Infestation of Meliaceous Trees by the Mahogany Shoot Borer in Plantation Areas of the Peruvian Amazon
JIRCAS international symposium series
NII recode ID (NCID)
A large number of tree species planted on degraded forest lands in the tropics are presently being threatened by many forest pests and diseases. Tree damage occurs not only on monocultural but also on various types of plantations over vast areas. The mahogany shoot borer, Hypsipyla grandella Zeller, is the most harmful insect pest against meliaceous species in South America. Field surveys on tree damage conducted in the plantation areas of the Peruvian Amazon revealed that both Spanish ceder (Cedrela odorata) and mahogany (Swietenia macrophylla) were heavily infested by H. grandella, particularly, in line planting and opened areas within three years after planting. Other planting trials, such as mixed planting or planting under the canopy of surrounding trees, were also unsuccessful in most cases. Trees under low light intensity, including those in natural regeneration, have escaped from initial attacks of the insect pest for a relatively longer period of time, though the tree growth was reduced. Frequent sprouting (3 to 5.5 times a year) induced repeated attacks of the insect, resulting in regeneration failure of the tree. However, since the insect density is reduced in the dry season and that the adult moth seldom flies at a height of more than 8 m above ground, the development of effective control measures may become possible.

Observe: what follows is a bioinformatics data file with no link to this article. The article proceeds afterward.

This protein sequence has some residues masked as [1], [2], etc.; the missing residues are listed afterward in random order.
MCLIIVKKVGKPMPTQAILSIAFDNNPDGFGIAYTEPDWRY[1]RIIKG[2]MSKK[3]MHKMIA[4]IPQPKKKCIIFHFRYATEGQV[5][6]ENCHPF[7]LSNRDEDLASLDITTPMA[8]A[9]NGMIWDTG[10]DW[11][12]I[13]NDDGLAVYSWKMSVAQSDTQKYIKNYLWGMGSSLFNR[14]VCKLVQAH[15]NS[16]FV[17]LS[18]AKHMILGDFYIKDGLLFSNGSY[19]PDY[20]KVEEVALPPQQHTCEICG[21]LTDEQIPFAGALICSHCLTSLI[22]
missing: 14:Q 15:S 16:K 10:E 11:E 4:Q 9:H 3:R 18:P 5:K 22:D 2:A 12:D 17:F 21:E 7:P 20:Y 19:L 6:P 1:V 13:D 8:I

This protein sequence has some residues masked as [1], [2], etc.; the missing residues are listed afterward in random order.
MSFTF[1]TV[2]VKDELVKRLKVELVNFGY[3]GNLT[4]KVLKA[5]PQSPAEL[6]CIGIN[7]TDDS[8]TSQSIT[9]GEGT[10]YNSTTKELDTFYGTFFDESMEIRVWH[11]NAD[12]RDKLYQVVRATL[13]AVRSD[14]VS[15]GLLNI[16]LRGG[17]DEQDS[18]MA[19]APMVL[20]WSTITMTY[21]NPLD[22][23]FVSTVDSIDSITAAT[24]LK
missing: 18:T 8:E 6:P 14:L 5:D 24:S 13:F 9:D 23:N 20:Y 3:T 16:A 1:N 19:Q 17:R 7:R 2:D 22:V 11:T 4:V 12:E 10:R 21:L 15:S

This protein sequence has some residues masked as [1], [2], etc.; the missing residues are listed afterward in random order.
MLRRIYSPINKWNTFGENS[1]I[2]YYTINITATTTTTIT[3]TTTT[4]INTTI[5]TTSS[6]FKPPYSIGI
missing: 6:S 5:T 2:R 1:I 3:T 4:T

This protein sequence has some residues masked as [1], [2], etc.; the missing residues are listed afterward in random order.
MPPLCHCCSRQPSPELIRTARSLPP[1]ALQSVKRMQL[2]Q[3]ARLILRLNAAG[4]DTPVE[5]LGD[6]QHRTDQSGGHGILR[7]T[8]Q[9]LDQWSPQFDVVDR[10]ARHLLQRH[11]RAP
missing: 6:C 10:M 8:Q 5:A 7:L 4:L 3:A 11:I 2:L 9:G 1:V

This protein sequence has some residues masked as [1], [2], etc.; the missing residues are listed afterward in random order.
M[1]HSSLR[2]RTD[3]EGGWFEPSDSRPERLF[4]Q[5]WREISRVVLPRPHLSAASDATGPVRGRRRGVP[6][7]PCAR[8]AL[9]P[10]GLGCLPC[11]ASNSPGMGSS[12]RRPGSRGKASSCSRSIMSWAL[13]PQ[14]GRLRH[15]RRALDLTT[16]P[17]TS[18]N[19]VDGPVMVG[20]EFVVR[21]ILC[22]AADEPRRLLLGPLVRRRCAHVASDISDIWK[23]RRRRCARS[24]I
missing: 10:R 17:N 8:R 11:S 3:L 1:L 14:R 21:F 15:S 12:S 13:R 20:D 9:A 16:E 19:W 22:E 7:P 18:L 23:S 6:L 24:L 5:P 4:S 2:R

|Creator||Toshiya IKEDAAkihiko TAKETANIAkihiko YOKOTA|
|Publisher||Japan International Research Center for Agricultural Sciences|